Treatment of Whiplash Injuries with Manual Therapy
After major injuries such as fractures have been ruled out, treatment can begin. For the first 72 hours ice should be used to reduce pain, inflammation, and swelling.
Early implementation of treatment procedures can prevent acute injuries from becoming chronic problems. In the case of whiplash injuries research has show that 15 to 40% of individuals who have had these injuries develop chronic neck pain. Early intervention can help you avoid becoming one of these statistics.
Chronic whiplash and whiplash-associated disorders: An evidence-based approach Journal of the American Academy of Orthopedic Surgeons October 2007;15(10):596-606 Schofferman J, Bogduk N, Slosar P.
Scar Tissue Forms Fast
Also considering how quickly fibrotic tissue (scar tissue) forms in damaged tissue (7 days), early intervention becomes essential. For example, research has shown that after a hyper-extension hyper-flexion injury a muscle called the anterior scalene often becomes fibrotic.
When this muscle becomes fibrotic it can cause compression on a network of nerves called the brachial plexus. This can create a syndrome called neurogenic thoracic outlet syndrome (NTOS) which creates neck pain, headaches, altered sensation (paresthesias), and weakness in the shoulders, arms, wrists, and hands.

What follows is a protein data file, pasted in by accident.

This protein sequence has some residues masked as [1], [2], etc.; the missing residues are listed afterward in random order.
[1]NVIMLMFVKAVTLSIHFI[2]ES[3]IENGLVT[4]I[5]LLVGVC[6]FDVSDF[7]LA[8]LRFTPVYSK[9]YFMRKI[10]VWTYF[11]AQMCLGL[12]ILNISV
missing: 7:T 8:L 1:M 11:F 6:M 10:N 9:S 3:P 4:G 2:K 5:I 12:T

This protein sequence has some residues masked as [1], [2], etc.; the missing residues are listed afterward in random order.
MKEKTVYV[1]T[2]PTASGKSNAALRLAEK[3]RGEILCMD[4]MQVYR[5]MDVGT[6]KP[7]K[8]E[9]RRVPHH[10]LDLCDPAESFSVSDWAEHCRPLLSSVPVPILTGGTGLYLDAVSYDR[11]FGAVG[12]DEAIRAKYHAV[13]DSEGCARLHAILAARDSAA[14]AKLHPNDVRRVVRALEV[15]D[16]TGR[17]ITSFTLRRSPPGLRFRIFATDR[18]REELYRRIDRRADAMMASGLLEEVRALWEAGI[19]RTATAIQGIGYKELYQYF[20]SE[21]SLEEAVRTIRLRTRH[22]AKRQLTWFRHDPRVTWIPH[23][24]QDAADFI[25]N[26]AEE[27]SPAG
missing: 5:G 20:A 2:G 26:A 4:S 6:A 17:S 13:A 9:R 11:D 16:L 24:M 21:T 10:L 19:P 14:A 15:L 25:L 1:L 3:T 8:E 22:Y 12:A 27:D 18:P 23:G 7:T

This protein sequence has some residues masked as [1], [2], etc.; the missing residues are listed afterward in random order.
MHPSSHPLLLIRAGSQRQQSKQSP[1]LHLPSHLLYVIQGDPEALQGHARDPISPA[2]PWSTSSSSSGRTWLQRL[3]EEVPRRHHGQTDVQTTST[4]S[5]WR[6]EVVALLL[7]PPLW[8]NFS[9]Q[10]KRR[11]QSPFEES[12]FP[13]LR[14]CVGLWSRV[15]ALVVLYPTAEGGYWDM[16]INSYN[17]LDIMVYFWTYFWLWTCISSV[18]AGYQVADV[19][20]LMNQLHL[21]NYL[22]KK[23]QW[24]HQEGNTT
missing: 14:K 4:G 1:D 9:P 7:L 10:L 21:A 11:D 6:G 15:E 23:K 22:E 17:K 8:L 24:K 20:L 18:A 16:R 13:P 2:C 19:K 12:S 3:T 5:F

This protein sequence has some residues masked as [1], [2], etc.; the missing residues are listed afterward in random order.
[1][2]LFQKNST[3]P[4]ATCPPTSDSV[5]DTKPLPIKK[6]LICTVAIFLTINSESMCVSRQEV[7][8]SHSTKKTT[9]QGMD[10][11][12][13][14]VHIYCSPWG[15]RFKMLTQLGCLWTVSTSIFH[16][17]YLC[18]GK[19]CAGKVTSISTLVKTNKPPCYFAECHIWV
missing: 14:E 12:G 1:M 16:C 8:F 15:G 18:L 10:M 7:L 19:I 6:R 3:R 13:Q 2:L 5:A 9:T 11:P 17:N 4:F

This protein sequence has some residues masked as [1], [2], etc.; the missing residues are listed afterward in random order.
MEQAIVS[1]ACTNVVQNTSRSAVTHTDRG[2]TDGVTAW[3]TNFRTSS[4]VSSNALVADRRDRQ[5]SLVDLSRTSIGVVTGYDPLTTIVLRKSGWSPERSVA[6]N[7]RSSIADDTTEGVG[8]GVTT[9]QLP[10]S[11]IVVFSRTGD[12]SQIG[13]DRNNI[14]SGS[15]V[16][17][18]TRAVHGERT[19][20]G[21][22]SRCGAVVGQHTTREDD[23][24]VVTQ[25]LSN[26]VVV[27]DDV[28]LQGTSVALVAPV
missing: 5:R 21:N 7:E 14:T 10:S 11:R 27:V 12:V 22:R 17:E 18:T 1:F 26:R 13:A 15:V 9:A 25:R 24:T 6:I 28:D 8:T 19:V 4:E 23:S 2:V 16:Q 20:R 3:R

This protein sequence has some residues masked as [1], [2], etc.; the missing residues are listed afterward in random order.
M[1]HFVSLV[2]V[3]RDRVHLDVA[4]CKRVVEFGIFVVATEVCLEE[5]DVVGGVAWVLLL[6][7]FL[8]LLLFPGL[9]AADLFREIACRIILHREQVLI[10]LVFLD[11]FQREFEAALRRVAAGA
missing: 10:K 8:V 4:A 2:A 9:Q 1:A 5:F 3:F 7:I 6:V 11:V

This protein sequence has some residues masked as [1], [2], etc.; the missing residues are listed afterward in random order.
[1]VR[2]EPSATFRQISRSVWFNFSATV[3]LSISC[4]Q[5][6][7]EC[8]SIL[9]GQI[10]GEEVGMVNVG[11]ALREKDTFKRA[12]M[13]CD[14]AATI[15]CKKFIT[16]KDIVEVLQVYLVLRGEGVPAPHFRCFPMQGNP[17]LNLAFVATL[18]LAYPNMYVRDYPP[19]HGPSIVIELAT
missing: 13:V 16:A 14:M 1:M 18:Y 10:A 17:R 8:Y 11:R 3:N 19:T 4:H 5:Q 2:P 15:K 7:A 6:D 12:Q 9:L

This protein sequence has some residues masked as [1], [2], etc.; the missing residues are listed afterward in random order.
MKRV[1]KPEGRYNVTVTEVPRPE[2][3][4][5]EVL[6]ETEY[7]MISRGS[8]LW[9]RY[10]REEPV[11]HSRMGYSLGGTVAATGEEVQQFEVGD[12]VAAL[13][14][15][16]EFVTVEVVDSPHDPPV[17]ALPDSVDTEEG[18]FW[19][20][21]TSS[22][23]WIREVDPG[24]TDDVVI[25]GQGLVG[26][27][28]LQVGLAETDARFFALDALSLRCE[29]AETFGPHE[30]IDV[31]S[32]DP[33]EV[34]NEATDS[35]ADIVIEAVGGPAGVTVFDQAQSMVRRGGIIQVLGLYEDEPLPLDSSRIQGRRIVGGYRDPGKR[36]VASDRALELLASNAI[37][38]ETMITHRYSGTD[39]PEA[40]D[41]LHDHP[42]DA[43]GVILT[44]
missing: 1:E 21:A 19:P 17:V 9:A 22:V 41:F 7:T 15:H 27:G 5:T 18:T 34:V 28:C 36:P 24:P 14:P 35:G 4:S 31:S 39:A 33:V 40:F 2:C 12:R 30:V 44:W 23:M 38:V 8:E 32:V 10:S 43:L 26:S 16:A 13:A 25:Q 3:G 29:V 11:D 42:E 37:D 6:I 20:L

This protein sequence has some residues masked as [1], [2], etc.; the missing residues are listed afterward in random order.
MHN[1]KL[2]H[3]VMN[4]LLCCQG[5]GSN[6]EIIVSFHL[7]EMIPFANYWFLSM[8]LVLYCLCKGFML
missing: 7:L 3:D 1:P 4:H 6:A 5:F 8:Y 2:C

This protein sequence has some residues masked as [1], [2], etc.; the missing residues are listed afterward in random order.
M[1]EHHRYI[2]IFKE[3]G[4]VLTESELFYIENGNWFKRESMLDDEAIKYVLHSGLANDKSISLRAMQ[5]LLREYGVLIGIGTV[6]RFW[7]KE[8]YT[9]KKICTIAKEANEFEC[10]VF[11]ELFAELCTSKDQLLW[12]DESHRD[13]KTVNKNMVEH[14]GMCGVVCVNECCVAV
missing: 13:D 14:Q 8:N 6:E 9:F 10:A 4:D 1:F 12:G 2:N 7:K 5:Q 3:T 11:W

Take Care of the Entire Kinetic Chain
Although early intervention is important, it is equally important to have the practitioner consider all the areas that could be, or are, damaged in a hyper-extension, hyper-flexion injury. The practitioner must look for damage in more than just the neck, and review possible injuries to the patient’s jaw, shoulders, arms, wrists, upper-back, lower-back, hips, and sometimes even the lower extremities. Areas that have been injured often do not show symptoms for several weeks.
This is often the case with jaw problems caused by whiplash injuries. With whiplash injuries, one in three people who have been in a hyper-extension hyper-flexion accident will develop delayed TMJ problems.
Delayed temporomandibular joint pain and dysfunction induced by whiplash trauma: a controlled prospective study Journal of the American Dental Association August 2007;138(8):pp. 1084-91 Salé H, Isberg A.